Saint Augustine of Hippo is celebrated by the Church on August 28. One of the most brilliant and prolific saints in the history of the Church, few people would argue against his holiness. Augustine’s biography, Confessions, is a remarkable and frank autobiography but also a spiritual classic. In this book, Augustine reveals the ugliness of his youthful sins, as well as his sins of the flesh and the intellect. Unlike modern autobiographies which are typically all about me, me, me, Augustine’s autobiography is certainly about Augustine, but also a lot about God.
But while describing his life, Augustine also discusses his friends and family, particularly his long-suffering mother, Monica, who is commemorated on August 27 in the Church’s calendar.
Being the mother of a saint does not earn you the right to be named a saint. (Sorry, moms.) But Augustine’s autobiography is an important document in the Church’s decision to honor Monica as a saint. In Confessions, Augustine explains how his mother raised him in the Catholic faith (though he rejected it), repeatedly invited him to be baptized (though he refused), followed him in his travels and gently confronted him with his sinful lifestyle (though he responded by running away to another city). She never stopped praying for him and loving him, even when he seemed so far away from God that a lesser woman might have given up hope. With the help of Monica’s tears and prayers, Augustine finally opened his heart to God. She died soon after his conversion, having “prayed” her son into the Church, becoming a model for every mother of a prodigal child since the fourth century. Her son’s miraculous conversion was no small miracle, either for her or for us.
Blessed Teresa Bracco, remembered by the Church on August 29, is not nearly so well-known as Augustine and Monica. In 1944, she was only a twenty-year-old woman living in a little village in Italy during World War II. German soldiers looted the countryside and entered her town. One of those German soldiers kidnapped Teresa, dragged her into the woods, and tried to rape her. She died during the attempt.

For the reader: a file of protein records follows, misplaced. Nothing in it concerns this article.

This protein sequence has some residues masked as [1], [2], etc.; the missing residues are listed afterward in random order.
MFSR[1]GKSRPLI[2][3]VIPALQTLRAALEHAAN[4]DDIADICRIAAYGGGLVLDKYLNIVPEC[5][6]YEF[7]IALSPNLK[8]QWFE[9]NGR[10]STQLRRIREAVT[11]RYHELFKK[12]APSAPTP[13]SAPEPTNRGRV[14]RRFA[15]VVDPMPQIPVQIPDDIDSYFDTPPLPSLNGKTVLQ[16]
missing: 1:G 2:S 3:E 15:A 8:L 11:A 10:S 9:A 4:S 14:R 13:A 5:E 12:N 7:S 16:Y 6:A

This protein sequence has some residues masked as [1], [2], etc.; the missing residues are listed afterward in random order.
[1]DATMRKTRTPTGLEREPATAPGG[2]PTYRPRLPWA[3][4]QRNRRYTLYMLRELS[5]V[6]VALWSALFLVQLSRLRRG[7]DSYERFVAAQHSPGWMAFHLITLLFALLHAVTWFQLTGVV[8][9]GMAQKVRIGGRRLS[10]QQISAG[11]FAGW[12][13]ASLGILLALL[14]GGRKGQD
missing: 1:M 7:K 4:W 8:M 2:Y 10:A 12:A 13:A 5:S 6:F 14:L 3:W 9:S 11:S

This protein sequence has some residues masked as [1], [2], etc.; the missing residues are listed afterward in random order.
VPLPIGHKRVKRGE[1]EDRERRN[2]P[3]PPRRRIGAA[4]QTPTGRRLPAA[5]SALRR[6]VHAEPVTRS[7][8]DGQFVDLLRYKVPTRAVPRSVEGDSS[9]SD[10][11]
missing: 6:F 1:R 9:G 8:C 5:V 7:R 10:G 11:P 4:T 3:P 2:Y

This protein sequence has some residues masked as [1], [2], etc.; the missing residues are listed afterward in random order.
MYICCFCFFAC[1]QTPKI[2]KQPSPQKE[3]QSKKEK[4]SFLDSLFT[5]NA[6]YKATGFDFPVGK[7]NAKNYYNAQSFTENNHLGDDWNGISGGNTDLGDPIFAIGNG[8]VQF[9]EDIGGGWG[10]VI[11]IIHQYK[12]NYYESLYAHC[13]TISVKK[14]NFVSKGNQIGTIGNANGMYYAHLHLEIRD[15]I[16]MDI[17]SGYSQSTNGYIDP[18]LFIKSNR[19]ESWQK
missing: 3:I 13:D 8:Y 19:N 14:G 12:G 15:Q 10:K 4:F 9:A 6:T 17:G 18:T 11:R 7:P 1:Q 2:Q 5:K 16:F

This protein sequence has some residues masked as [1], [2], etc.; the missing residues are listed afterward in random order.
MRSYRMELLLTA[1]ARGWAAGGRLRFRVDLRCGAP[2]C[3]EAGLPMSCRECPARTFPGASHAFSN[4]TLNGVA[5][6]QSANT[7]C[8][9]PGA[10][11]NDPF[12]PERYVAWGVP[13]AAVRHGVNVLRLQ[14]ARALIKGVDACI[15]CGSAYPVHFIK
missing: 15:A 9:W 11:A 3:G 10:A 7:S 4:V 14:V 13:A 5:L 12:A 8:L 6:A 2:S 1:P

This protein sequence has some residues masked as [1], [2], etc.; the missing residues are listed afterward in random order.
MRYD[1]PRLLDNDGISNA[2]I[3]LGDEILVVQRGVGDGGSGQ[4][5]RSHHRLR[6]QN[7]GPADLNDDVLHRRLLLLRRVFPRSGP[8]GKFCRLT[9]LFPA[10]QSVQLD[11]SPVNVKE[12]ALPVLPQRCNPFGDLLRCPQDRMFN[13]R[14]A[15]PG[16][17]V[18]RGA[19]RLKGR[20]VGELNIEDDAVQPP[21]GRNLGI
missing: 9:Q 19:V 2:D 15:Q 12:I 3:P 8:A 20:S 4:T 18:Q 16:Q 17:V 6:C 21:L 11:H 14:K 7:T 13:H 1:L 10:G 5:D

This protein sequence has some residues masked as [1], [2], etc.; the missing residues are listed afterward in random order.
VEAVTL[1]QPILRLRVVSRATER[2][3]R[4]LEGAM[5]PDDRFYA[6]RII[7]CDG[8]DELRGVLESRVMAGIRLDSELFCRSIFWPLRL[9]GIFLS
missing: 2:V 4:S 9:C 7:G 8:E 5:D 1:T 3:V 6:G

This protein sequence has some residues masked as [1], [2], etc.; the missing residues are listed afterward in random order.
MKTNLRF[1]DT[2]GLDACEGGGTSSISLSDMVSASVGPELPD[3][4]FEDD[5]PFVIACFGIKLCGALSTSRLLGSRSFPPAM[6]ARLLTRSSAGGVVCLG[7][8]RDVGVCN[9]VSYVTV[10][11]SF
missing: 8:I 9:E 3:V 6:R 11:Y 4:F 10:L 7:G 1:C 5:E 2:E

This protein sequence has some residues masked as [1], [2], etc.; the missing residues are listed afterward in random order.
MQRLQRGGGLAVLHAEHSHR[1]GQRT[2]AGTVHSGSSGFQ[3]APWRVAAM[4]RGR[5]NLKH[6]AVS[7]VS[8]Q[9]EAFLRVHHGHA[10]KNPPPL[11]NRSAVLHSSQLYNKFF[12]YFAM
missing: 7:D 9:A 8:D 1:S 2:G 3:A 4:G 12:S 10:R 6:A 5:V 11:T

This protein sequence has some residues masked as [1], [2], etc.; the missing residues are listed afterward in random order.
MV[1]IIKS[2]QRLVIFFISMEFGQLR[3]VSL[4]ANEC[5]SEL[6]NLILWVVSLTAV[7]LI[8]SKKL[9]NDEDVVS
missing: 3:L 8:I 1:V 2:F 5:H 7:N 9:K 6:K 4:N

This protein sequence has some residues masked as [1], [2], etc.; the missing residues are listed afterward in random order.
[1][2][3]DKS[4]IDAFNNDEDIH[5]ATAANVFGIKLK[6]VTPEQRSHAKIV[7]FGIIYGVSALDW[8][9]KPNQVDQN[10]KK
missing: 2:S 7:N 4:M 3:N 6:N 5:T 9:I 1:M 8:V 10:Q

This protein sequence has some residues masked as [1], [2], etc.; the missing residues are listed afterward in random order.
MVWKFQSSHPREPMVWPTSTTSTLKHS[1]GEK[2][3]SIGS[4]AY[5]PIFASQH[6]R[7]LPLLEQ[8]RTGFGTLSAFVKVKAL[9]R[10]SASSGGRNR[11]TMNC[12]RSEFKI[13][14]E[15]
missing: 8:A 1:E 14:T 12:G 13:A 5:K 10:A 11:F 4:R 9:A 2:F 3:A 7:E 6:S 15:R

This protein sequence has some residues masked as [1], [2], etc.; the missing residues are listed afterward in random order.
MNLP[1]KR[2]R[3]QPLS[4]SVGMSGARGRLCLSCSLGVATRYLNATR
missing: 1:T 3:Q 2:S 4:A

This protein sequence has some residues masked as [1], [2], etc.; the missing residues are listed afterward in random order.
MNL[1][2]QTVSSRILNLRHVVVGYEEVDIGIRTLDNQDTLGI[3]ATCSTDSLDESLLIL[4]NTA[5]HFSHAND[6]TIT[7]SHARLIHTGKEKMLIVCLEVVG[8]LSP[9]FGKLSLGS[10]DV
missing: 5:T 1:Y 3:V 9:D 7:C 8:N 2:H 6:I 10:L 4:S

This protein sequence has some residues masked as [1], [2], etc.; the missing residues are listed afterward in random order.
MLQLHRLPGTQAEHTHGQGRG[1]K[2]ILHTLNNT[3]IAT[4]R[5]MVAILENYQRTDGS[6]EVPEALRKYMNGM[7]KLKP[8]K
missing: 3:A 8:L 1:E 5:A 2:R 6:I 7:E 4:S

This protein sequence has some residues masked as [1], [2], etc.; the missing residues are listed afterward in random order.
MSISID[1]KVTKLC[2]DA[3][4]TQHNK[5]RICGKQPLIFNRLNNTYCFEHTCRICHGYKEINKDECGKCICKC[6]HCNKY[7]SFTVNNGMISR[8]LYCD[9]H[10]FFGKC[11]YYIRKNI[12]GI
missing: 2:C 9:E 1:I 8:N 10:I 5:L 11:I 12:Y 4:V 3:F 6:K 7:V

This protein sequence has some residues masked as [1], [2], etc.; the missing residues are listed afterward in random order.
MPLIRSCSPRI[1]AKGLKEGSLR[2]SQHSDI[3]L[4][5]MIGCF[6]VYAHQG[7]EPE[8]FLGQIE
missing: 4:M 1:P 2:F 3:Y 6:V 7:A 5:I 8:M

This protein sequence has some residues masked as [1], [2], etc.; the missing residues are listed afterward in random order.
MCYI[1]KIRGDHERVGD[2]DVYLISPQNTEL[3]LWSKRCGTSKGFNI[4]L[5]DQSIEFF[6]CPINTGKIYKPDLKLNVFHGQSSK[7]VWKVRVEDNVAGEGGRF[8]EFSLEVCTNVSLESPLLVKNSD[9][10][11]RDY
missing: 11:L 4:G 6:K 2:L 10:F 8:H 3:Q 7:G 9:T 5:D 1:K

Those details alone would not be enough to canonize Teresa Bracco. Sadly, there have been many rape victims during wartime in the history of the world. But there is more to Teresa’s story than that.
Teresa was only nine years old when she saw a holy card of Saint Dominic Savio, an Italian boy who lived a holy life and died young. The holy card included Dominic’s famous quote: “Death rather than sin.” Teresa was so moved by that quote that she pasted the holy card over her bed and kept it there for years. She became the sort of devout, modest young woman that the other villagers noticed, precisely because she was so “different”. That is, she was prayerful, charitable, and an exemplary student, and she seemed to have a profound devotion to the Blessed Sacrament.
When Teresa disappeared in August of 1944, villagers went looking for her, and they found her body in the woods. They realized not only that she had been assaulted but that she had vigorously tried to stop her attacker, so vigorously that the man had killed her with particular brutality. That’s when they recognized that Teresa was not just a typical twenty-year-old woman. Instead, having spent several years meditating on God’s love for her and His hatred of sin, she had become the sort of Catholic who was willing to die to try to stop someone from committing a sin. And that is a sign of holiness.
At the end of the month of August, on the 31st, the Church remembers two saints whom all Christians know by name: Saint Joseph of Arimathea and Saint Nicodemus. These two men are described in the Gospels. They were followers of the Lord, tried to defend Him during his trial, and even brought His body to Joseph’s tomb after His death. But how do we know that they are saints?
First, both men are described repeatedly in the Gospels by name. This indicates that it is likely that they were members of the early Christian community. They, just like the apostles, had personal stories to tell about their encounters with Jesus Christ, and they surely told them to other Christians.
Second, there are ancient traditions about the two men that have come down to us. According to one tradition, Joseph of Arimathea brought the chalice from the Last Supper—the Holy Grail—to England because he owned mines in England. One tradition about Saint Nicodemus says that he was martyred with Saint Stephen. Granted, the validity of these traditions is open to debate.
But Saints Joseph and Nicodemus are recognized by the Church as saints for the same reason as are all the other men and women in this list. That is, they were followers of Jesus Christ, but there was something profound and personal about the way they followed Him. They accepted whatever vocation that God had given them—as a priest, a religious founder, a deacon, a theologian, a mother, a young woman, or an older man—and they lived that vocation wholeheartedly, trusting in God to work big and small miracles through them.
Each of these saints of August reached a point in life where they had fulfilled their vocation, just as Saint Monica had done when she saw her wayward son fully converted. They recognized that the end had come and, as good and faithful servants, they entered into the joy of their Master in Heaven (Matt. 25:21). And that is why we call them saints.